Cardinal Health and CVS Caremark strike a deal on generics distribution


Companies will form a 50-50 joint venture to share generics sourcing

First, AmerisourceBergen and Walgreens linked their sourcing operations; then McKesson put a bid to buy Celesio, a German distributor and drug retailer (but there are rumblings that that acquisition might have problems). Now Cardinal Health has made its move to establish a stronger position in the US market for generics sourcing. In the deal announced on Dec. 10, Cardinal and CVS Caremark will essentially pool their generics purchasing through a j.v. from which they will both acquire drug supplies. It creates, the companies say, “the largest generic sourcing entity in the US, which is the world’s largest generic drug market.”

From outside the world of US wholesale distribution, the deal is something of a head-scratcher. Cardinal already supplies CVS Caremark—the largest pharmacy-benefit provider in the US—in a conventional wholesaler-retailer relationship. Even stranger, Cardinal is agreeing to pay CVS Caremark $25 million quarterly over the life of the contract, expected to last 10 years. And there will be no physical assets contributed by either company to the j.v, and “minimal” capital funding. Another quirky element is that the companies also announced a three-year extension of CVS Caremark’s regular client relationship with Cardinal, through 2019, which creates the (unlikely) prospect that the j.v. will be making purchases for CVS Caremark through 2023 while Cardinal might not be its primary generics supplier after 2019.

What gives the deal its logic is the dynamics of generics purchasing and distribution, where the others of the Big Three wholesalers are consolidating drug purchasing by pairing up with retailers. In recent years, even while the branded-pharma business has seen tens of billions of dollars removed from the market annually by patent expiries, generics have been sold for higher margins than branded products by both wholesalers and retailers. Now, those higher margins will be under greater pressure; with fewer buyers, generics producers will be forced to cut their already-low prices. Presumably, some of those savings will be passed on to retail customers.

Wall Street analysts generally liked the deal, saying that it would be accretive to Cardinal Health’s earnings; both companies’ stock prices rose slightly after the announcement. Industry analyst (and Pharmaceutical Commerce Editorial Board member) Adam Fein called the deal a “win-win” for both companies, in that it will generate cost savings in drug purchasing for them. In the companies’ joint statement, Larry Merlo, CVS Caremark CEO, said that the deal will enable the companies to “develop innovative purchasing strategies … and enhance supply chain efficiencies.” But, given the already enormous volumes of products flowing through the two companies (CVS Caremark fills roughly one out of four US prescriptions annually), it’s hard to see what further efficiencies are possible, except for aggressively driving down prices. Good news for payers and consumers; potential bad news for generics manufacturers.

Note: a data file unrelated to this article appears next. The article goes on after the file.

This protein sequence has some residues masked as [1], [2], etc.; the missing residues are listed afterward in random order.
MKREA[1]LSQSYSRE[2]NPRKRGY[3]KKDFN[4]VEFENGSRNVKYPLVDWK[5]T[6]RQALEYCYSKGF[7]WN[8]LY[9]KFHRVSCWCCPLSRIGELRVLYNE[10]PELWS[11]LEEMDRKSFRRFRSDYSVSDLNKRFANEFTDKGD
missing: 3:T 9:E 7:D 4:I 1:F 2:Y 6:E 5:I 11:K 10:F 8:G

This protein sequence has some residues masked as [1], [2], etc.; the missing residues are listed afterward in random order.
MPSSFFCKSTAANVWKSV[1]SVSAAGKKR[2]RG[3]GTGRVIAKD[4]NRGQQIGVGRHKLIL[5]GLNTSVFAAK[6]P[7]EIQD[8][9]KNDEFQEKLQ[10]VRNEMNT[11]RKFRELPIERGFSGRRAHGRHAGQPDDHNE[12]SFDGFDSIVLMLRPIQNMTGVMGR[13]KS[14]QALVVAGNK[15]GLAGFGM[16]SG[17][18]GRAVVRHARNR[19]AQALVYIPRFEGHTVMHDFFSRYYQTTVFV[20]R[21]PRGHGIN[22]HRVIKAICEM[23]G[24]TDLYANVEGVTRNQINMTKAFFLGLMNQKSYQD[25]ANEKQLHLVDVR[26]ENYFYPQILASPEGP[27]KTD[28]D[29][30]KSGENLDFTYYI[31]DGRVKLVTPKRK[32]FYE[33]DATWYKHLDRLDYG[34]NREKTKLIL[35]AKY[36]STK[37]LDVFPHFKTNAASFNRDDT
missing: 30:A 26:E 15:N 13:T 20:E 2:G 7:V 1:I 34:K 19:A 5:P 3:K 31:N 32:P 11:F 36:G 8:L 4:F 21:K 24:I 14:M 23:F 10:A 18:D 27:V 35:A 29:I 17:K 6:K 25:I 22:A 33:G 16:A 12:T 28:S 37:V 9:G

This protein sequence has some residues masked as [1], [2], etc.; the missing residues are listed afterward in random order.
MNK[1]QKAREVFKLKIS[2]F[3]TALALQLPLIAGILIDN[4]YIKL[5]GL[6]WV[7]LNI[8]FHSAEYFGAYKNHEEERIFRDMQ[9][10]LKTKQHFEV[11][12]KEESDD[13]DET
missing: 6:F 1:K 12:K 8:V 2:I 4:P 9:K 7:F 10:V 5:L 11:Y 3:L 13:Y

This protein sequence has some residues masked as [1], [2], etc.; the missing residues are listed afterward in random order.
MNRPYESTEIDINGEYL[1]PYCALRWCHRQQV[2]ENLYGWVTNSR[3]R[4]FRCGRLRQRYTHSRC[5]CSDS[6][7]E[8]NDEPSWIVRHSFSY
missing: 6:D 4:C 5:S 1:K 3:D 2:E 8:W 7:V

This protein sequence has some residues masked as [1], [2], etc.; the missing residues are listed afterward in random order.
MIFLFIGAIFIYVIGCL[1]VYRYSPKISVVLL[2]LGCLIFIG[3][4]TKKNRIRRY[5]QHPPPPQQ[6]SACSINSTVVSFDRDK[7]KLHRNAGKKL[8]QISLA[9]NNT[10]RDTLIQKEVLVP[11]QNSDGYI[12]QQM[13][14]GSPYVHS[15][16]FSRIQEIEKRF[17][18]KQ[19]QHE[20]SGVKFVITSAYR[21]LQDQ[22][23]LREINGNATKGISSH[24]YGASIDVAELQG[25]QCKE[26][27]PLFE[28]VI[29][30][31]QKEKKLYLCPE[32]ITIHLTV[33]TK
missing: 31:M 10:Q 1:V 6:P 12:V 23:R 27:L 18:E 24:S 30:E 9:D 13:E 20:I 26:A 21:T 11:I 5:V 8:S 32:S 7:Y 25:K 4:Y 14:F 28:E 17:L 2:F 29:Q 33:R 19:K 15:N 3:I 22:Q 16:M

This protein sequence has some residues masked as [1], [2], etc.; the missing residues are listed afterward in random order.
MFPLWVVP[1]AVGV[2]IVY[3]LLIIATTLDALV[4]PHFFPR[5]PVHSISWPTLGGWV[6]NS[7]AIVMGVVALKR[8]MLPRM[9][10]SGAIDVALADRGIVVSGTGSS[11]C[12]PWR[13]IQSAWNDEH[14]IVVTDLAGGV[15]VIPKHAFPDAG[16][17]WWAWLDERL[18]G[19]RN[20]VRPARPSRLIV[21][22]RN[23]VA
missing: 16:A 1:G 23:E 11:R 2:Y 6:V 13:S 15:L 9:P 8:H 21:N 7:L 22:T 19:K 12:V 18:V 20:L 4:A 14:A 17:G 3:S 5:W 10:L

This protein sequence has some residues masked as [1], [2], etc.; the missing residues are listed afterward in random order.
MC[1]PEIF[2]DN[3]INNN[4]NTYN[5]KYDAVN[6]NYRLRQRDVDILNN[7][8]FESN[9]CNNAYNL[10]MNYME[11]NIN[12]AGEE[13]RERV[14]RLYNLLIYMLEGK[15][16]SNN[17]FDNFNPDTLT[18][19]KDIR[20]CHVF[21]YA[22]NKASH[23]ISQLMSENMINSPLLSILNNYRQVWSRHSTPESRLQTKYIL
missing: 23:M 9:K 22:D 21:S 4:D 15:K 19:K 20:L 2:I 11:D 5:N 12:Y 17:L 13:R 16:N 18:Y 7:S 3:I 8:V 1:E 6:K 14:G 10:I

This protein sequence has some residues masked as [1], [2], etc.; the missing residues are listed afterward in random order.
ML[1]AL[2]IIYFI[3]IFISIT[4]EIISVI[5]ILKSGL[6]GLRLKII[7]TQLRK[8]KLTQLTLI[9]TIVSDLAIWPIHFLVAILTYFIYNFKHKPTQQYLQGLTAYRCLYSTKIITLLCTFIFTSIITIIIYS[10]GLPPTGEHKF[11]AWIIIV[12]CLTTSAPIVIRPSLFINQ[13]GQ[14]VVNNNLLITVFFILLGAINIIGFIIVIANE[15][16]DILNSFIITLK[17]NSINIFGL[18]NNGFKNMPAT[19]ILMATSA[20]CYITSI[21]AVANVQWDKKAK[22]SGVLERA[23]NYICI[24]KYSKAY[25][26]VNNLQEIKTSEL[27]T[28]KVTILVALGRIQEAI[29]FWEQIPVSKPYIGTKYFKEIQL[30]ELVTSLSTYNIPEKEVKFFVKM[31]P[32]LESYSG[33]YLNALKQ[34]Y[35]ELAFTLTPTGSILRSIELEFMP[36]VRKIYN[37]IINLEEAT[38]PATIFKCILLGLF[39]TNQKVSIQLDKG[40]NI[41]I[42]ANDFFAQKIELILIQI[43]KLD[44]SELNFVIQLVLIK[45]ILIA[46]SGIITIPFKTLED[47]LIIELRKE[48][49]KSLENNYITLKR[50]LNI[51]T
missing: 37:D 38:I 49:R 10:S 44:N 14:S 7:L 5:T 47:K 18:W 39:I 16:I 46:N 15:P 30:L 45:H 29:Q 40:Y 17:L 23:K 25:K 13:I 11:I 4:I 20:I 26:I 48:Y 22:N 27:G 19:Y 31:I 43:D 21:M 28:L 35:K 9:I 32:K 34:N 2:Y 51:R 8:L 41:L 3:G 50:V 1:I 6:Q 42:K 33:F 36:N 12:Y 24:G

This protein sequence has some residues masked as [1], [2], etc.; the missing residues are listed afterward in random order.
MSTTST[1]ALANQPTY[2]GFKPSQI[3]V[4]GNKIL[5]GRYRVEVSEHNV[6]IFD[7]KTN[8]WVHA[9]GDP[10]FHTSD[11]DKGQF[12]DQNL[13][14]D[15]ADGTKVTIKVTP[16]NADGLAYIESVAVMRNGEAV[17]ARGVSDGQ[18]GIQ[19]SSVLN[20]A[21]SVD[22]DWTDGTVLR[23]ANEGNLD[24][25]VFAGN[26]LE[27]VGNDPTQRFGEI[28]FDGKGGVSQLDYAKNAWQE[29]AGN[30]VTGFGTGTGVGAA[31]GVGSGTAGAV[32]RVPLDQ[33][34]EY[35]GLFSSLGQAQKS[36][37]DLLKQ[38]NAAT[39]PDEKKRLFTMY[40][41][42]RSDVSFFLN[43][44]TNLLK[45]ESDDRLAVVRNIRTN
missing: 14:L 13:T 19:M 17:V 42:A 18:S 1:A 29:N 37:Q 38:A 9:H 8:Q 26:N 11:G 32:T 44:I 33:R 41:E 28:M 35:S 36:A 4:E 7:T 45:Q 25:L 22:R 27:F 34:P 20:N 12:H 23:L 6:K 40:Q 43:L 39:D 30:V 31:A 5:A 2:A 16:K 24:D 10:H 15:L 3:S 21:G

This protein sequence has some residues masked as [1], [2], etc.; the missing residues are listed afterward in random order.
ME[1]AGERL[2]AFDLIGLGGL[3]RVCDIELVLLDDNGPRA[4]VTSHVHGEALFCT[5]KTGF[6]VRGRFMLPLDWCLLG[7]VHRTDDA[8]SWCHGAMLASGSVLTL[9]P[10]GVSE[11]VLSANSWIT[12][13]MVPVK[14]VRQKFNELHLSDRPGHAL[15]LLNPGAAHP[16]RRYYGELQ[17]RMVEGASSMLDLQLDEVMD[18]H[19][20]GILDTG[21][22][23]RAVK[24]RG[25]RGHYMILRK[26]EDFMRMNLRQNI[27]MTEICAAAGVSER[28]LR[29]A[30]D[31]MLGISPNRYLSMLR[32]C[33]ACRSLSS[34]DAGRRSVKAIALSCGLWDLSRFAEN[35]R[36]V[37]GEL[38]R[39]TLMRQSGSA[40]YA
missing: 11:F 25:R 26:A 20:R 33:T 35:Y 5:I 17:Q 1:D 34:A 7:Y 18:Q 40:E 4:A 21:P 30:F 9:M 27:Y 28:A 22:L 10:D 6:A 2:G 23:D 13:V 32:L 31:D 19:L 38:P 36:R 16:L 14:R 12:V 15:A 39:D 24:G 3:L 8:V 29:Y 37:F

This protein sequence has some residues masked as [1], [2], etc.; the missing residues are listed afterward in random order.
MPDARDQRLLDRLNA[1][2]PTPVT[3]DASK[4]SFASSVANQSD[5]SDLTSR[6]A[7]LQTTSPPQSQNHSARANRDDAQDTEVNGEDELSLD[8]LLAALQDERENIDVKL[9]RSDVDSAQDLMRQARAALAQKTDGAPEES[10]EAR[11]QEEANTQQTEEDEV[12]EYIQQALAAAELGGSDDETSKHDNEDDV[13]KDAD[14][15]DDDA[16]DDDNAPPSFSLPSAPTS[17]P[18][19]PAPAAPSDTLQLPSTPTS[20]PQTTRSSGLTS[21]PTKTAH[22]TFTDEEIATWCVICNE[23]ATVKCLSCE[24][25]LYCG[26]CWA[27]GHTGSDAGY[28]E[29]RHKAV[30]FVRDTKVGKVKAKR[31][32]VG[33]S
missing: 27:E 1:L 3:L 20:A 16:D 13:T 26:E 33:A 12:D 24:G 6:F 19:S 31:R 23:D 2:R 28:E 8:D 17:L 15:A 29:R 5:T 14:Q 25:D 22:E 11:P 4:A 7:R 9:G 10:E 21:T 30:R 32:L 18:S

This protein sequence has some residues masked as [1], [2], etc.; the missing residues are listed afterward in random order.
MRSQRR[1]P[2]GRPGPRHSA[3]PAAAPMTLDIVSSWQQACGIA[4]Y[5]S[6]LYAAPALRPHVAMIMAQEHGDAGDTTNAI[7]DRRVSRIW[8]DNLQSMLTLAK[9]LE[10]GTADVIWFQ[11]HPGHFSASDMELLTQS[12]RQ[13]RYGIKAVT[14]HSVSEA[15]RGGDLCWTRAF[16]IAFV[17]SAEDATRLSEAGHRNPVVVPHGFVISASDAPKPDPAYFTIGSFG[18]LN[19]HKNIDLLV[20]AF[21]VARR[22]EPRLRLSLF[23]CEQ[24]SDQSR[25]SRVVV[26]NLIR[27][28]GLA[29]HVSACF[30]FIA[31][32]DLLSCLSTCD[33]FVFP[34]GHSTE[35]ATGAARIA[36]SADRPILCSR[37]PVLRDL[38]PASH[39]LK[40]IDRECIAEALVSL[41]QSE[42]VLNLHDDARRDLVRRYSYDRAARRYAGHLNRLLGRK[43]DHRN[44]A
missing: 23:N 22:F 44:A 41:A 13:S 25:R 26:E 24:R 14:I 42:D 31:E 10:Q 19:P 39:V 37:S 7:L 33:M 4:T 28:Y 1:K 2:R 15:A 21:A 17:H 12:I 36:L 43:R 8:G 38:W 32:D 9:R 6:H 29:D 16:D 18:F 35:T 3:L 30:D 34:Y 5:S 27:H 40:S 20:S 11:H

International distribution

The Cardinal Health-CVS Caremark deal differs from what McKesson and AmerisourceBergen are bidding to do, which is consolidate drug purchasing and distribution internationally. The AmerisourceBergen-Walgreens hookup also brings along UK-based Alliance Boots, a major wholesaler and retailer there are elsewhere in the world; Walgreens and Alliance Boots have a longer-term merger agreement. (In other news this week, a hedge fund that owns nearly 25% of Celesio is pressuring McKesson to sweeten its $8.3-billion bid, and since McKesson’s bid is contingent on garnering at least 75% of the outstanding shares, there could be a standoff.) Cardinal has made a significant investment in wholesale distribution in China, and CVS Caremark has some non-US business, but the deal between the two of them is very US-centric.

Broadly speaking, generics pricing outside the US is higher than inside it; the US has led most of the developed world in adopting generic products—but other nations are catching up fast.

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